How many Hollywood movies have you seen where the businessperson was the good guy? I can only think of one which is “It’s a Wonderful Life”. Many people want to operate an organization responsibly. Unfortunately, there is no help out there for you do from a wingless angel like the movie. So how do you approach this?

I was fortunate to attend a Corporate Social Responsibility panel discussion on February 21 sponsored by the Chicago Roundtable of the Council of Supply Chain Management Professionals (CSCMP). This blog post was inspired by that event. There was outstanding panel of people whose names I want to mention to give the sense of the deep interest in this topic.

  • Brandon Davis CNA Insurance Director of Public Relations and Corporate Social Responsibility Marketing and Distribution
  • Entheran Cousin Chicago Council on Global Afairs Senior Fellow, In her career she spent nearly 8 years as the US ambassador to the UN Agencies for Food and Agriculture in Rome
  • Dr Nezih Altay Professor of Supply Chain Management at DePaul. He has studied and written about humanitarian supply chains.
  • Sarah Iles Chief Ethics & Compliance Officer for Akorn Pharmaceuticals
  • Kenneth Mathieu who is the Vice President for Forensic Services for Charles River Associates was the panel moderator.

It was amazing to hear such a talented panel. They have been in weeds trying to do the stuff to make corporate social responsibility possible and work. My main take away from this event was to be successful in corporate responsibility, one needs to make it sustainable.

Before we get to how to make corporate responsibility sustainable, let’s answer some questions first: What are the acronyms of this process? What is its justification in the business process?

There two acronyms the speakers most often used were:

  • ESR – Environmental Social Responsibility
  • CSR – Corporate Social Responsibility

What are the business benefits of ESR and CSR? I remember what a new plant manager told me when I was discussing safety in the plant. He said when workers adopt procedural safety processes and they see the benefit of process thinking. They put process thinking in practice in work habits and become more efficient. Study after study shows companies with high ESR and CSR ratings make more money, because the processes led to more efficient and cost-effective operation.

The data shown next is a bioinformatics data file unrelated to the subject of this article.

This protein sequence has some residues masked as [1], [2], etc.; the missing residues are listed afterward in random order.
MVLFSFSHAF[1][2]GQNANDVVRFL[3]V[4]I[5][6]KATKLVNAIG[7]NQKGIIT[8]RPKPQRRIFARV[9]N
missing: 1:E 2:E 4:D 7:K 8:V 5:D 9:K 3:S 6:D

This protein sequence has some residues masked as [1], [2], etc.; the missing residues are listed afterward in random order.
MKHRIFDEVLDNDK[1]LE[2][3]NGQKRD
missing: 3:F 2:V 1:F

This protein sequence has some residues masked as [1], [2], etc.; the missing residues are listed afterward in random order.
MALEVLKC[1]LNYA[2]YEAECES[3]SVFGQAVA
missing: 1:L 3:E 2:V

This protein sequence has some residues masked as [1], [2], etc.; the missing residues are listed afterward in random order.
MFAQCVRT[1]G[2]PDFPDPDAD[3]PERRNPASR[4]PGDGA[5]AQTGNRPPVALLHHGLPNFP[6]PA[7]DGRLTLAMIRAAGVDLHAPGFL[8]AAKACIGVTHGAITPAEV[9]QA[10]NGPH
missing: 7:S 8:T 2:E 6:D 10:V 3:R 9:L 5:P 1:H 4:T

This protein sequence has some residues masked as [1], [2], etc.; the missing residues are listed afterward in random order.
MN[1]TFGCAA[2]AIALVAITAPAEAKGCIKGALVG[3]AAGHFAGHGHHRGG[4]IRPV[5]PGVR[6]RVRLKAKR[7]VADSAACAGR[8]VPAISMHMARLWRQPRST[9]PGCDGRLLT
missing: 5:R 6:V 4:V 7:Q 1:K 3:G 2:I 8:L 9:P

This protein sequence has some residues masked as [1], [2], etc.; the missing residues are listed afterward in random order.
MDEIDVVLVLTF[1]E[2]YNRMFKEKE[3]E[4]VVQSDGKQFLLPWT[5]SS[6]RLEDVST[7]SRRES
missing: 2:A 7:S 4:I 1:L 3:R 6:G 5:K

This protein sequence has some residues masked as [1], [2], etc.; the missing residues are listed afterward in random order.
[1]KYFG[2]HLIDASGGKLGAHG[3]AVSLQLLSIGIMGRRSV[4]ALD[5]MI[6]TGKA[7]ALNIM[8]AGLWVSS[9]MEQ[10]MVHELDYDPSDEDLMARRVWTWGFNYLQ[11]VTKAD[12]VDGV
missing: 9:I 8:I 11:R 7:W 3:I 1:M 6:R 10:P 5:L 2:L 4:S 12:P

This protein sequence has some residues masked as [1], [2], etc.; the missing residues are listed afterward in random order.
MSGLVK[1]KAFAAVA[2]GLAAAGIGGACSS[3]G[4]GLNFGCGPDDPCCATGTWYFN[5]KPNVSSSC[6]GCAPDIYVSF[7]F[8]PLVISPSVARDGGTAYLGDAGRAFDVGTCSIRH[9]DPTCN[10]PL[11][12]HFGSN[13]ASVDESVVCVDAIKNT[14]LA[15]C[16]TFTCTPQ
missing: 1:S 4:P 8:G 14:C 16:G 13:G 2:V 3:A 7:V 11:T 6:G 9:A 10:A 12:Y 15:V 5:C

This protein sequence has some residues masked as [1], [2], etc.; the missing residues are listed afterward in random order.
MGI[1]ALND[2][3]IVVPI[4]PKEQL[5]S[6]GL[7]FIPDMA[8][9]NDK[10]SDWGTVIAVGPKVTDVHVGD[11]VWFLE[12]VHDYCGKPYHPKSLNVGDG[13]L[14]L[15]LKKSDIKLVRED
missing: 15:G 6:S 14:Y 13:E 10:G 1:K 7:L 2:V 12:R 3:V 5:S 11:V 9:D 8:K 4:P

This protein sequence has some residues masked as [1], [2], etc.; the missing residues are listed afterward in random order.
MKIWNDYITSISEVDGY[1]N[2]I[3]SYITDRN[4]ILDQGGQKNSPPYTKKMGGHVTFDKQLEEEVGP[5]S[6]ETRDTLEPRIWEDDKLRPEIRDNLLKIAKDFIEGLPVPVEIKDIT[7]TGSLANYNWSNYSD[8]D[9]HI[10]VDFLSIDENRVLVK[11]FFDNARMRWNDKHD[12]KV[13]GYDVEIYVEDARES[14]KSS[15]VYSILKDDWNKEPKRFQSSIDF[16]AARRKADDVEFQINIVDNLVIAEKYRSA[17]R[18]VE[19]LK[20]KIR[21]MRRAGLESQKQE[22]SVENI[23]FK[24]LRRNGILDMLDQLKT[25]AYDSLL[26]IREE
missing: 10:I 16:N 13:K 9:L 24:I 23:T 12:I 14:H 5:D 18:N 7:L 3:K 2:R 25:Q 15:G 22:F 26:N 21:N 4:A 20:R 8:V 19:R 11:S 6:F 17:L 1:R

Customers’ expectations on corporate responsibility are also increasing. Corporate responsibility can be an asset in the market place.

There is a recruiting benefit. People motivated by values are also motivated workers. I have spoken to millennials and General X and Y people who are looking for a responsible organization to work for.

How does organization make corporate responsibility sustainable as oppose to one which makes disappear on the first bad quarterly statement? Finding ways to measure sustainability is important. Employee and Management incentives must encourage this type of behavior. The processes put in place must have direct measurable benefits. There will be indirect benefits, as the discipline corporate responsibility will improve processes in general.

One more piece of advice. Look at this as a journey. Do not be discouraged by difficult periods. Keep corporate responsibility as one of the things that guide you.

If you do find a wingless angel to help, please put the contact information in LinkedIn. so more of us can use her or him.

Posted in Logistics, Management, Process Management, Supply Chain, Sustainability | Tagged | Leave a comment
Jan 22

Hiring in the Supply Chain

Virtually everybody trying to be hired finds the hiring process extremely frustrating. In the supply chain, those working in this field have heard for decades about breaking silos in the corporation, but yet the hiring process is almost completely transactional. Maybe it is time to rethink this.

The way most corporate hiring process is done is to write a job description. The description will require the candidate to do X number of things, computer literate, be trained in the supply chain, and history of doing such and such.

So yes the job description can be a baseline. However doing all does things in the job description will not make a successful candidate. The successful candidate will need to these things in conjunction with:

  1. Work with people within the organization
  2. Work with people outside the organization
  3. Deal with constant change, be additive in the process and not a determent to it.
  4. Be a person whose actions allow others in the department to perform betteer.

Let me give a sports example what I mean. There are way too many stories of a really good athlete who destroyed his team by being arrested, and not be available for the big games. There are other stories of a person being a great athlete but is terrible for team chemistry, which causes the team to lose games it should have won. This why the job description may be meant by the applicant but that person would be a really bad choice for the job.

So yes it is important to get out of the silo of the job description and looking at job holistically which includes corporate culture and interpersonal dynamics.